Spoon frosting into a pastry bag fitted with desired attachment and get to work frosting all those delicious cupcakes.

  A handy trick for filling a pastry bag-Set the bag in a tall glass (tip down). Fold the top of the bag over the top of the glass. Voila! No more struggling to fill the bag while holding it.

Monday, July 9, 2012

Oriental-Themed Dinner Party?!

  We love oriental food at our house. My dad spent two years in Japan in the earlier years of his adult life and thus instilled in his children a love for the food. Lucky for me my hubby has an equal love of Japanese and Chinese food.
  One particular favorite is Gyoza; a wonton wrapper stuffed with a meat and vegetable mixture that is pan-fried and then steamed. YUM! 
  We stopped in to an oriental market over the weekend where I picked up the most inexpensive and fantastic-looking wonton wrappers (these can also be found at some supermarkets, but are a more inferior quality). The craving for gyoza was then set in motion.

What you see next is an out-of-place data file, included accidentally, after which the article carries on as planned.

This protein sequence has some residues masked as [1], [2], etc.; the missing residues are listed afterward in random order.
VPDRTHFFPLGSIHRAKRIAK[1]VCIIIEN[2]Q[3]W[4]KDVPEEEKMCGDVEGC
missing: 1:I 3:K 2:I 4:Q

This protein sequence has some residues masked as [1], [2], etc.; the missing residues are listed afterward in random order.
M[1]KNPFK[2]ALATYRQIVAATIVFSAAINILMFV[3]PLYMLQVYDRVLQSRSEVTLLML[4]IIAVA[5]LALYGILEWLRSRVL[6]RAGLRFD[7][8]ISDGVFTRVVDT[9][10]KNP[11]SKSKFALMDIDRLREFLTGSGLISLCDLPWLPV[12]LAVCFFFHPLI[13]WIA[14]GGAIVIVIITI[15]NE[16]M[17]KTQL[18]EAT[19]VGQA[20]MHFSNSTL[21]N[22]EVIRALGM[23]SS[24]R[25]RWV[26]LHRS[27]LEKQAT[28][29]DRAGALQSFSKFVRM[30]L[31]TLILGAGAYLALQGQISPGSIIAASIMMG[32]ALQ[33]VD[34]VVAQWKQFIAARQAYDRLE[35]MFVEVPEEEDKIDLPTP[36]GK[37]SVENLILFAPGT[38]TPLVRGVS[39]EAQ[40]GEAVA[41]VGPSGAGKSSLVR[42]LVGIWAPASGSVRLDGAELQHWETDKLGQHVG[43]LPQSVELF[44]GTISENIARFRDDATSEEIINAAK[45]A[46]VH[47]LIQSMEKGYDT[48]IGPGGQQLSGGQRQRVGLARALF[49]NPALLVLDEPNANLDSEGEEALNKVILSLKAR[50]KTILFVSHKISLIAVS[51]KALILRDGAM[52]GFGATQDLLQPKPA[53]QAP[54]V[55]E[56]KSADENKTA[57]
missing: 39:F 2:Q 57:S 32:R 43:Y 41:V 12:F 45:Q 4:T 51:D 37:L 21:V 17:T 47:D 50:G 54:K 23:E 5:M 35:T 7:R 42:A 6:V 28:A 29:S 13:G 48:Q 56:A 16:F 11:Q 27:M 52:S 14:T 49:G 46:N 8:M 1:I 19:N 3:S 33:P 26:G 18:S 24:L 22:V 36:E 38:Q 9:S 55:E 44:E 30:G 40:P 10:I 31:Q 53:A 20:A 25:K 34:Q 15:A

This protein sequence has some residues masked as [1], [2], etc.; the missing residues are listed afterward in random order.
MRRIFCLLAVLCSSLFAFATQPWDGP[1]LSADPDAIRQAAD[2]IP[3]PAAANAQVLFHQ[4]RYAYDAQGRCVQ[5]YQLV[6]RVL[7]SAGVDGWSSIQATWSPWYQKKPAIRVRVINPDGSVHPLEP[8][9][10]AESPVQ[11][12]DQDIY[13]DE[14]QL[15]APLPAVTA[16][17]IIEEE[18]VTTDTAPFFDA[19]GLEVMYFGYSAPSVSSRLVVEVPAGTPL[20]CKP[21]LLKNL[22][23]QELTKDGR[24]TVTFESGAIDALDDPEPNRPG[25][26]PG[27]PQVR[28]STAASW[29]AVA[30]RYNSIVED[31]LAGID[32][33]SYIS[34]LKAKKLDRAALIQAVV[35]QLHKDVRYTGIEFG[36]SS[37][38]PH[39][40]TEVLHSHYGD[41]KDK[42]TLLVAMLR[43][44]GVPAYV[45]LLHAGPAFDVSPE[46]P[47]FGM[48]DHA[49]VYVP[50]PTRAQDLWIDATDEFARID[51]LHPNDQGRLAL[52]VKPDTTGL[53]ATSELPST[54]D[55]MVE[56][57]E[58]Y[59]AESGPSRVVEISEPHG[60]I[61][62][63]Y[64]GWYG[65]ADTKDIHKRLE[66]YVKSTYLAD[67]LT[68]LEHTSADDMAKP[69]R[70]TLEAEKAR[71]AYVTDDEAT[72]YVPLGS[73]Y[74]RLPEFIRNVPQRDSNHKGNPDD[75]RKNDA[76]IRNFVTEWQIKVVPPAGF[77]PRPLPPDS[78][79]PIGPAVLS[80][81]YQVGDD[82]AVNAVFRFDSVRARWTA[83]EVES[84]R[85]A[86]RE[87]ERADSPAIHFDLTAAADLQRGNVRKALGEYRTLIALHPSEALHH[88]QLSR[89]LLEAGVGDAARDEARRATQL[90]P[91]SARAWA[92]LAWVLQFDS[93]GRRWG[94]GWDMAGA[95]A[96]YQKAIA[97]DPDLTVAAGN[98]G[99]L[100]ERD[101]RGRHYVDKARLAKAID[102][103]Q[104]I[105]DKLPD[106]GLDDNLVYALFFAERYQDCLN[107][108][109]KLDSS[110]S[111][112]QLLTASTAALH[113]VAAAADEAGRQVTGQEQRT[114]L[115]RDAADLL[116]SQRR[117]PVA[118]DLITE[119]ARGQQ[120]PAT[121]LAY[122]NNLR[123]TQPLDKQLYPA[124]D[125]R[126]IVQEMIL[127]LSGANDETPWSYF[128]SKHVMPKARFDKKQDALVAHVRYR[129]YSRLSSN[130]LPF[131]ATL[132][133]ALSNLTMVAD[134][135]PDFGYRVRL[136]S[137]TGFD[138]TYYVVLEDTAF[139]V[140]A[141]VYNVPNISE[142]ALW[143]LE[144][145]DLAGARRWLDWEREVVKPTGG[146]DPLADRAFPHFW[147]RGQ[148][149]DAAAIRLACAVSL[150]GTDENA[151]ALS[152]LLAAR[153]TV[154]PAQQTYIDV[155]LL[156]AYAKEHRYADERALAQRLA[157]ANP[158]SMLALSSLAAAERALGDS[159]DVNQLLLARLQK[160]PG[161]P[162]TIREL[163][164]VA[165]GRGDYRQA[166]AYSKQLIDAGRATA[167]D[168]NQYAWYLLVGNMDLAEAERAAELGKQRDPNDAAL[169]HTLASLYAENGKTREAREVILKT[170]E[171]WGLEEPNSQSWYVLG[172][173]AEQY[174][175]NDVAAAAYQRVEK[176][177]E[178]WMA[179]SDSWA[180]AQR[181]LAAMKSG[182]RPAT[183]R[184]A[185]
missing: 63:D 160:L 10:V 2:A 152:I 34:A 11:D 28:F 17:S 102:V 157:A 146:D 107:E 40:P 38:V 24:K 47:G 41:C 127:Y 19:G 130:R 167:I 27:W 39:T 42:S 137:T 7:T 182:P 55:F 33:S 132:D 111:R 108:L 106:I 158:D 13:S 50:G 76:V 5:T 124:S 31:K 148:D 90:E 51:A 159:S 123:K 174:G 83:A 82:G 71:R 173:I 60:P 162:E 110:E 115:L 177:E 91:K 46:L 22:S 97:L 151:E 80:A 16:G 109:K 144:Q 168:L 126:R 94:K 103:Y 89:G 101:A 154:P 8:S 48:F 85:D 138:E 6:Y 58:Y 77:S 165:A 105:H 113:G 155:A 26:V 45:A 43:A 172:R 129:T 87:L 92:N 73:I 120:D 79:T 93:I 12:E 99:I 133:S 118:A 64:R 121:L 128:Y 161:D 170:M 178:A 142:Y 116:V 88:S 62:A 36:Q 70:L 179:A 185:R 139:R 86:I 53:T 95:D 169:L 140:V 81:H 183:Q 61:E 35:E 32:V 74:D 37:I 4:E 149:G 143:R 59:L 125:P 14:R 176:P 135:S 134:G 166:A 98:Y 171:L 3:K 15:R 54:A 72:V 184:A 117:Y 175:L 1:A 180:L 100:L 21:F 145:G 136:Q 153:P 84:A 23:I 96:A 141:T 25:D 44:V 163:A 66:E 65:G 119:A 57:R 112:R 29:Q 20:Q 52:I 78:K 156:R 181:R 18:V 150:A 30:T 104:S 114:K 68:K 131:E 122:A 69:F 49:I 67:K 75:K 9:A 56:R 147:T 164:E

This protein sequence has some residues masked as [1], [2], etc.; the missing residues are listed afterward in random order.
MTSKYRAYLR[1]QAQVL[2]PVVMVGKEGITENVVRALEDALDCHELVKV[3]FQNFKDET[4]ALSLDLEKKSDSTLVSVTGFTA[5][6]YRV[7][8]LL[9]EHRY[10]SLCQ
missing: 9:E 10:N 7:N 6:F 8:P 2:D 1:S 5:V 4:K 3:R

I have put together an easy (although slightly time-consuming) menu that is great for an oriental-themed dinner party, or just because. Tonight is a "just because" kind of night!
  I would encourage you to prepare much of this in advance so your work is minimal in the few hours prior to dinner.


1 lb. ground beef, ground chicken, ground turkey, ground pork (or any combination of the four)
1/2 head cabbage
1 carrot
1/2 yellow onion
1/2 tsp. sesame oil
1 egg
1/2 tsp. garlic powder
1 tsp. freshly grated ginger
1 tsp. sugar
1 tsp. salt
black pepper to taste